PhD student in Arctic microbial ecology group

I started my PhD thesis entitled "Functions and activity of soil microbial communities in the changing Arctic" in September 2019. 


LinkedIn: Sirja Viitamäki

I graduated as Master of Science in December 2018 with major in microbial ecology from the Faculty of Biological and Environmental Sciences. I worked two and a half years in Experimental Evolution research group ( where I gained a lot of experience in lab work and did my master’s thesis in the effects of coevolution to population dynamics of experimental microbial communities. From there I moved to Molecular Environmental Biosciences group in 2019, to start my PhD research about horizontal gene transfer of antibiotic resistance genes in waste water microbial communities.

My approach in my research is experimental. I’m combining the knowledge and the techniques of the two groups and bring the microbial community to lab for a controlled environment. My work is supervised by professor Marko Virta, one of the two PIs of the MEB group and associate professor Teppo Hiltunen, the PI of the ExpEvo group in Turku.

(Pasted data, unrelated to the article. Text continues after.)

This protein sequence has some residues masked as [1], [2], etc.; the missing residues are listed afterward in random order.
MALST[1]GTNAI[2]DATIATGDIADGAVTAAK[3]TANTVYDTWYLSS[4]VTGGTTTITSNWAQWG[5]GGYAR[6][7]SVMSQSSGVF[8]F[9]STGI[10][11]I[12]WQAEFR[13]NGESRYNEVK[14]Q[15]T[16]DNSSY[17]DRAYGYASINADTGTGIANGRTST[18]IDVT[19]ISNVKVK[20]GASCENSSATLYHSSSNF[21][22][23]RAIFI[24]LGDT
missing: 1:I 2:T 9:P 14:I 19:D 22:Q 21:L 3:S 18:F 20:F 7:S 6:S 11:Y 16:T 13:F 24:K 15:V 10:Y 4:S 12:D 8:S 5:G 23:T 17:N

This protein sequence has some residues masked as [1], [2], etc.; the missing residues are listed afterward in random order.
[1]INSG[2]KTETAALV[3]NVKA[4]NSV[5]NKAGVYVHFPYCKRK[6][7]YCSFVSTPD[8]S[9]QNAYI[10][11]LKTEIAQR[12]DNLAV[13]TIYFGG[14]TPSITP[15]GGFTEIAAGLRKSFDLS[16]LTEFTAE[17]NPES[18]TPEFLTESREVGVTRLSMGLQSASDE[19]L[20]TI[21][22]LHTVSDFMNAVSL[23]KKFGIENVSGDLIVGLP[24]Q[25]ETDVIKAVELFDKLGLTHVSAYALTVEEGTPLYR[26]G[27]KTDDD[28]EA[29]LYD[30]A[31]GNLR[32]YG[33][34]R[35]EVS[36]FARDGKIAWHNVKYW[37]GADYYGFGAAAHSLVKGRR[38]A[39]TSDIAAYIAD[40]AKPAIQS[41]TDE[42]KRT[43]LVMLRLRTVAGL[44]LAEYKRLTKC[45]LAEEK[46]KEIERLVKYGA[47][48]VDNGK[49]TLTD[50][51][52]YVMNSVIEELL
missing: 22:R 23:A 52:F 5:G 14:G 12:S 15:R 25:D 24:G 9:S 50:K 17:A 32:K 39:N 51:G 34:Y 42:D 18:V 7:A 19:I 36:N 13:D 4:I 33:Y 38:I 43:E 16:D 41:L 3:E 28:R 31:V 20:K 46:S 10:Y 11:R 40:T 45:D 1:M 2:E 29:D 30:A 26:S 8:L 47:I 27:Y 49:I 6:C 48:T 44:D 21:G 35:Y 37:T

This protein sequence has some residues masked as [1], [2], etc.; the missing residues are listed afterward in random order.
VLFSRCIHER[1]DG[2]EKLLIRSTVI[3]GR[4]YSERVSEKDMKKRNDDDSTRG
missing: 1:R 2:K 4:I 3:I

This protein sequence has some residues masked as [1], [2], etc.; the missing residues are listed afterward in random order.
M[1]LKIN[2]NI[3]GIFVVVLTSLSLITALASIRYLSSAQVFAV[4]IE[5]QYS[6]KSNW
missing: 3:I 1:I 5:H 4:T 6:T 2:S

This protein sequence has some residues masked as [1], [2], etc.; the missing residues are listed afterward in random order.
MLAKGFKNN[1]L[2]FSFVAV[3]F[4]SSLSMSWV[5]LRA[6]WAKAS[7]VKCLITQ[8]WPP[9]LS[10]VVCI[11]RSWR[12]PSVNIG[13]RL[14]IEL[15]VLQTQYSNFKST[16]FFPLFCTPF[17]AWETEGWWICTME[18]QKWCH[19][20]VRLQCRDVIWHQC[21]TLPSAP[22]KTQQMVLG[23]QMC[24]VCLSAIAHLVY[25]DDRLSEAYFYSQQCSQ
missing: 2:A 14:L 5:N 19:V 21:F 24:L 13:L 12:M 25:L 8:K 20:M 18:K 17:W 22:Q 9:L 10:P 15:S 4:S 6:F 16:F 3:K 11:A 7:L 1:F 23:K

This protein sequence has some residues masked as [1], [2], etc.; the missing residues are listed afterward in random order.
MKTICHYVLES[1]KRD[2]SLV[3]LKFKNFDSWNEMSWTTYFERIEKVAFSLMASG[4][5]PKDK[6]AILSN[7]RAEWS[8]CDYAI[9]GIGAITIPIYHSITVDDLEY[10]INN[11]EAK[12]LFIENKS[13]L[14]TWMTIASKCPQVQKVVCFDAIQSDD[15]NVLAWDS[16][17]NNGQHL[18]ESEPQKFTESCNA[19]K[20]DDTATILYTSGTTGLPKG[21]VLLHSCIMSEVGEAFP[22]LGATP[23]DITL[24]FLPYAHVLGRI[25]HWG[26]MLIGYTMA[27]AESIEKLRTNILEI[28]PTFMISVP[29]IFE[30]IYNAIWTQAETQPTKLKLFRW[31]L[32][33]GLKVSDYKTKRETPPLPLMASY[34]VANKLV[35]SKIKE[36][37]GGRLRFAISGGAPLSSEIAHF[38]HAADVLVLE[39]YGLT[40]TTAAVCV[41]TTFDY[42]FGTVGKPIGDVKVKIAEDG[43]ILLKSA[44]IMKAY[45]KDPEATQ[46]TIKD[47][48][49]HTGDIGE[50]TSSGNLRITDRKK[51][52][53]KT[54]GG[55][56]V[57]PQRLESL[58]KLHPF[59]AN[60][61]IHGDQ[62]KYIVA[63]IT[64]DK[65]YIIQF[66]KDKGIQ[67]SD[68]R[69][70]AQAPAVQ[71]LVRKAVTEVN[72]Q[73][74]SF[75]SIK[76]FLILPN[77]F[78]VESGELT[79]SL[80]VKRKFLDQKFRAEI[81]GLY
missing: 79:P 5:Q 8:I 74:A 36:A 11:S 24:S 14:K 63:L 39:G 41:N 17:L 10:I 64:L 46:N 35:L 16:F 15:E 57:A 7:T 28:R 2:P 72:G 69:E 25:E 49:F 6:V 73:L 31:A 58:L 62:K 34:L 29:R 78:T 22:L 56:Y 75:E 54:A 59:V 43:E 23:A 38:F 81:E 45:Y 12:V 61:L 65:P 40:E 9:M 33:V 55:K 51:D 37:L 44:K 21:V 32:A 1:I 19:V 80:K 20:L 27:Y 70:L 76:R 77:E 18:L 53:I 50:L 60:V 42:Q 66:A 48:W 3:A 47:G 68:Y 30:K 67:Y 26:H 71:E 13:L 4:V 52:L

I’m very happy to work with science and research and hope to learn many new skills during my PhD project. I find bacteria fascinating in their diversity and in all the things they can do. You can find diverse set of bacterial species from almost anywhere on this planet! In addition to causing diseases, they can protect a growing seedling, produce oxygen, feed tardigrades (the small super creatures that can survive almost anything) and thrive in eternal darkness and high pressure of sea bottom. Through horizontal gene transfer and mobile genetic elements bacteria can develop new properties such as antibiotic resistance in only a matter of hours. This makes their evolution fast and studying the transfer dynamics an intriguing research subject.